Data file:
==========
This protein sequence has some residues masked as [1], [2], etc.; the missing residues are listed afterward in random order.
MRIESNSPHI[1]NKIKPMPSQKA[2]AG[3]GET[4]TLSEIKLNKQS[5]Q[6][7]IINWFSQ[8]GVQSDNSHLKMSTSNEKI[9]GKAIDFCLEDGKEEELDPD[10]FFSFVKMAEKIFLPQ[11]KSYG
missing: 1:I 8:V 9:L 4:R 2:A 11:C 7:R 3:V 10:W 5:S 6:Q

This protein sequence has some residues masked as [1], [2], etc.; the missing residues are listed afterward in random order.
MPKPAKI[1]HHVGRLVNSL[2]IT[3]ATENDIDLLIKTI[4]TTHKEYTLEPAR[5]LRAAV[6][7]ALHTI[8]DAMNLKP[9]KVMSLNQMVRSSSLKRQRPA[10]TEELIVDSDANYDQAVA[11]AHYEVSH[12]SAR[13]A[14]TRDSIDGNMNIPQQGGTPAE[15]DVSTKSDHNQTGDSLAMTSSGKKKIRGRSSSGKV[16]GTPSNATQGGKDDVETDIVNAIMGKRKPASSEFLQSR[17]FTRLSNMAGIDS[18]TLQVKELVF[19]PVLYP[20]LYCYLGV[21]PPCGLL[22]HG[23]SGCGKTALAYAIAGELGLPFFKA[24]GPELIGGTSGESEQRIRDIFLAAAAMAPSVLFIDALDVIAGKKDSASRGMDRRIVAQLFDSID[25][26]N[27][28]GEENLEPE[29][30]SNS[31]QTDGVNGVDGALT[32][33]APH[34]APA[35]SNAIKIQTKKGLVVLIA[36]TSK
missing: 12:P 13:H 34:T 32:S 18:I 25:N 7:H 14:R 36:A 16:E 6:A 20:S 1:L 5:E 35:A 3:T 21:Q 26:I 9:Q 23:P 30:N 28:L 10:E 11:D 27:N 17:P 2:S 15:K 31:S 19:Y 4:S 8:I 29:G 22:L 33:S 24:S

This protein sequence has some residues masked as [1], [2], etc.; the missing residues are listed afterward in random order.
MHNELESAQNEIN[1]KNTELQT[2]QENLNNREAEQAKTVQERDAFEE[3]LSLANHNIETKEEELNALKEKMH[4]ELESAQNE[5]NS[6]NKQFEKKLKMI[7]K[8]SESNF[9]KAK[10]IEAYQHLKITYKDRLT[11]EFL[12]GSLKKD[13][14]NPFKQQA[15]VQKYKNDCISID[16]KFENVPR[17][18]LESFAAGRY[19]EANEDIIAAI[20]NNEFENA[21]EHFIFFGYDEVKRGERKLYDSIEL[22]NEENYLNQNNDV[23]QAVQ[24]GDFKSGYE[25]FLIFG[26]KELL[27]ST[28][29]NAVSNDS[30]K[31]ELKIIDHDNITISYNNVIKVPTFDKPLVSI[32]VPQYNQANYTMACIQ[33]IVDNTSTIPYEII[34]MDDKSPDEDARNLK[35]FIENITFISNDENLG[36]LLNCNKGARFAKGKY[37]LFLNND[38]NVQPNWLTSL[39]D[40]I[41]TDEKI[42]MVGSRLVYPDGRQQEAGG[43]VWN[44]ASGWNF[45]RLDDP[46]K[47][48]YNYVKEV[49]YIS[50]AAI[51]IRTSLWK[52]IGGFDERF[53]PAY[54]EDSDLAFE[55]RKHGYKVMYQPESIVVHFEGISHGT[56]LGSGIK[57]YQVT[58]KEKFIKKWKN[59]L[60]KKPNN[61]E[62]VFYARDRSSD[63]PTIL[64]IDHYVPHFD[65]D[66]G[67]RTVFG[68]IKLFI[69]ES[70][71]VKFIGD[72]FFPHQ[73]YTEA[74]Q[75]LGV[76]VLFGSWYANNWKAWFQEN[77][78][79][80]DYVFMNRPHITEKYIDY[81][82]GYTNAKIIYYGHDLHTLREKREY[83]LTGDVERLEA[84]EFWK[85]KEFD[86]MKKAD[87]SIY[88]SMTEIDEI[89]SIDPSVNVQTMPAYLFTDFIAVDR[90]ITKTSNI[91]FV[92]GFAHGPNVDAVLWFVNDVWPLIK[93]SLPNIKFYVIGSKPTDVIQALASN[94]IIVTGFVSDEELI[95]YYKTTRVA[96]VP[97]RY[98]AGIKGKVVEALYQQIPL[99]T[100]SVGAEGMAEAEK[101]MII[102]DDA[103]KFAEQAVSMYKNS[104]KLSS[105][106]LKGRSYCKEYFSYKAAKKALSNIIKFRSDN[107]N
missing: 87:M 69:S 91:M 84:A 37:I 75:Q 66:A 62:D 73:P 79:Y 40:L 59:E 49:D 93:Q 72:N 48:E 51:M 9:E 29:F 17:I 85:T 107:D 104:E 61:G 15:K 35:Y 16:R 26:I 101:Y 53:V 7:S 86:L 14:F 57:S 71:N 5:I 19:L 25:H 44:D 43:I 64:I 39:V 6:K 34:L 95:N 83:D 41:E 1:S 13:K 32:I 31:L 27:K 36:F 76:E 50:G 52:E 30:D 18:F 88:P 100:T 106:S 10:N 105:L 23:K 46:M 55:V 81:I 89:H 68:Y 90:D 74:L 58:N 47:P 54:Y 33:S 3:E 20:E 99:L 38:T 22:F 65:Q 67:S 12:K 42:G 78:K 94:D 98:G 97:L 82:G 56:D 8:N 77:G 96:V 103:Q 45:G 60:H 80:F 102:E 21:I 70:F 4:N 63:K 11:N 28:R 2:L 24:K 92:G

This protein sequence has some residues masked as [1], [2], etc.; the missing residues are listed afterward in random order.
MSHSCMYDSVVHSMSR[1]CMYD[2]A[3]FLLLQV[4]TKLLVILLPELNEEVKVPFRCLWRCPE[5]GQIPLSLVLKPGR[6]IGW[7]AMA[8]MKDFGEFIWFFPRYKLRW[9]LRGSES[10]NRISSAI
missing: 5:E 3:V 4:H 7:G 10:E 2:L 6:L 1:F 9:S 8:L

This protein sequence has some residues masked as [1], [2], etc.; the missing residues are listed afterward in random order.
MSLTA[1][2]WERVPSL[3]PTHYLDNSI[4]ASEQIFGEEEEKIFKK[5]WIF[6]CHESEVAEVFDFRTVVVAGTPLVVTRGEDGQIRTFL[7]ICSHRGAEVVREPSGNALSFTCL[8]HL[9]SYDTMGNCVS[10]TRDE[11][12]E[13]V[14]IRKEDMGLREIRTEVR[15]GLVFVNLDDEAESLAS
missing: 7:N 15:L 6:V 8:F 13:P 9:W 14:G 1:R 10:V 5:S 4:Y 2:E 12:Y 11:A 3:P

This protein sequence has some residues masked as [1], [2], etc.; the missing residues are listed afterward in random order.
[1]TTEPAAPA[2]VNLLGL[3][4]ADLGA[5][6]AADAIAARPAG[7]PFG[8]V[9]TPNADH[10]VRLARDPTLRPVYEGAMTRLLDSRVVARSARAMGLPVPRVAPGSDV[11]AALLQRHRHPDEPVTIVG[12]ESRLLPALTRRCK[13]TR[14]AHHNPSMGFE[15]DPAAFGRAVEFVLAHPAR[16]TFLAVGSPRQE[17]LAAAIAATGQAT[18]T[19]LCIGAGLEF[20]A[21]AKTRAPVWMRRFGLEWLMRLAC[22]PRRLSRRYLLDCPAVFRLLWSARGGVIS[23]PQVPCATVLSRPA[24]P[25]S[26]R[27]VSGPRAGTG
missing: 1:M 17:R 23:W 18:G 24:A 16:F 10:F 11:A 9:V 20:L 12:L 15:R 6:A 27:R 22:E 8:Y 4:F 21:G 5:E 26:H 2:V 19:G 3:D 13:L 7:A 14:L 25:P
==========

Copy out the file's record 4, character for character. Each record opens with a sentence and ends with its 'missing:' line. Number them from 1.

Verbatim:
This protein sequence has some residues masked as [1], [2], etc.; the missing residues are listed afterward in random order.
MSHSCMYDSVVHSMSR[1]CMYD[2]A[3]FLLLQV[4]TKLLVILLPELNEEVKVPFRCLWRCPE[5]GQIPLSLVLKPGR[6]IGW[7]AMA[8]MKDFGEFIWFFPRYKLRW[9]LRGSES[10]NRISSAI
missing: 5:E 3:V 4:H 7:G 10:E 2:L 6:L 1:F 9:S 8:L